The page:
In the face of stable (or declining) enrollments and increasing costs, many colleges and universities, both public and private, have found themselves in progressively tighter financial dilemmas. This has led to a basic reexamination of the pricing schemes used by institutions of higher learning. One proposal advocated by the Committee for Economic Development (CED) and others has been for the use of more nearly full-cost pricing of higher education, combined with the government provision of sufficient loan funds to students who would not otherwise have access to reasonable loan terms in private markets. Advocates of such proposals argue that the private of return to student investors is sufficiently high to stimulate socially optimal levels of demand for education, even with the higher tuition rates. Others have argued against the existence of significant external benefits to undergraduate education to warrant the current high levels of public support.
As with current university pricing schemes, proponents of full-cost pricing generally argue for a standard fee (albeit higher than at present) for all students. Standard-fee proposals ignore relative cost and demand differences among activities in the university.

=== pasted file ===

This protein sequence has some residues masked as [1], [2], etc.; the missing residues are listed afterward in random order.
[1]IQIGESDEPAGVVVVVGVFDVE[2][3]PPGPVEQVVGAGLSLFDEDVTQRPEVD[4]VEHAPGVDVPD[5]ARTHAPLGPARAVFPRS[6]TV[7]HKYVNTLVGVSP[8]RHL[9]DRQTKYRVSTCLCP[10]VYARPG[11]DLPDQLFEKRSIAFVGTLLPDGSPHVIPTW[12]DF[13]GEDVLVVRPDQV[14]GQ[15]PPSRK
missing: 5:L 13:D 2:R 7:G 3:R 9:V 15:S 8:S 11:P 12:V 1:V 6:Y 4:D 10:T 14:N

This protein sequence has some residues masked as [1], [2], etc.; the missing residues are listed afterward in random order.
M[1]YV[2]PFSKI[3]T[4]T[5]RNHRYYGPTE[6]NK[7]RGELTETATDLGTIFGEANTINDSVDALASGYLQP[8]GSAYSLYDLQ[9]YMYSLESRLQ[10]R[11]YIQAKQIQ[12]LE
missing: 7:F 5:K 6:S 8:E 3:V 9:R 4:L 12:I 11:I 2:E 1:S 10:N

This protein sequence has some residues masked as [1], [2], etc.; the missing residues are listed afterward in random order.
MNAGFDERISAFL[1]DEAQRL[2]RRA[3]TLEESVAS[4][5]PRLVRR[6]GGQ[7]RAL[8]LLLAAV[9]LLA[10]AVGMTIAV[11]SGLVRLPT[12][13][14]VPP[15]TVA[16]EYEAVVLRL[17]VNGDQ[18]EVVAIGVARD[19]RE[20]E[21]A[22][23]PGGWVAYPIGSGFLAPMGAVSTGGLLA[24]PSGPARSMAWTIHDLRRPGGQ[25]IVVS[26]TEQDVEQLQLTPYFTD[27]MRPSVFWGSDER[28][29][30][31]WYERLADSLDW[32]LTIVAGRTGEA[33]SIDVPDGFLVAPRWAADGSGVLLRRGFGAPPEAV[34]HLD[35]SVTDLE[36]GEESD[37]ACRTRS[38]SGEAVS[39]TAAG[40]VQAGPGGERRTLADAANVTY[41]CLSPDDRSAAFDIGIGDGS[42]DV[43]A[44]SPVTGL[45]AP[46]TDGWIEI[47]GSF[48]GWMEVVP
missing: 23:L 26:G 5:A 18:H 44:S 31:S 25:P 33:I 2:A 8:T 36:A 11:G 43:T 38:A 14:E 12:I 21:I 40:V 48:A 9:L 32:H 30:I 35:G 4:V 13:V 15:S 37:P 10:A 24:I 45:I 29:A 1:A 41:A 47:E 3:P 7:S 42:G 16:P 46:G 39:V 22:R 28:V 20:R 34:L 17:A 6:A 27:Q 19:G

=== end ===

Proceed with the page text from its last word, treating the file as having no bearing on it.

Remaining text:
a. Discuss several possible rationales for charging different prices for different courses of study.
b. What are the income-distribution effects of a pricing scheme that charges the same fee to all students?
c. If universities adopted a system of full-cost (or marginal cost) pricing for various courses, what would you expect the impact on the efficiency of resource allocations within the university to be?
d. Would you complain less about large lecture sections taught by graduate students if these were priced significantly lower than small seminars taught by outstanding scholars?
e. What problems could you see arising from a university that adopted such a pricing scheme?
Rationales for charging different prices for different courses of study are presented.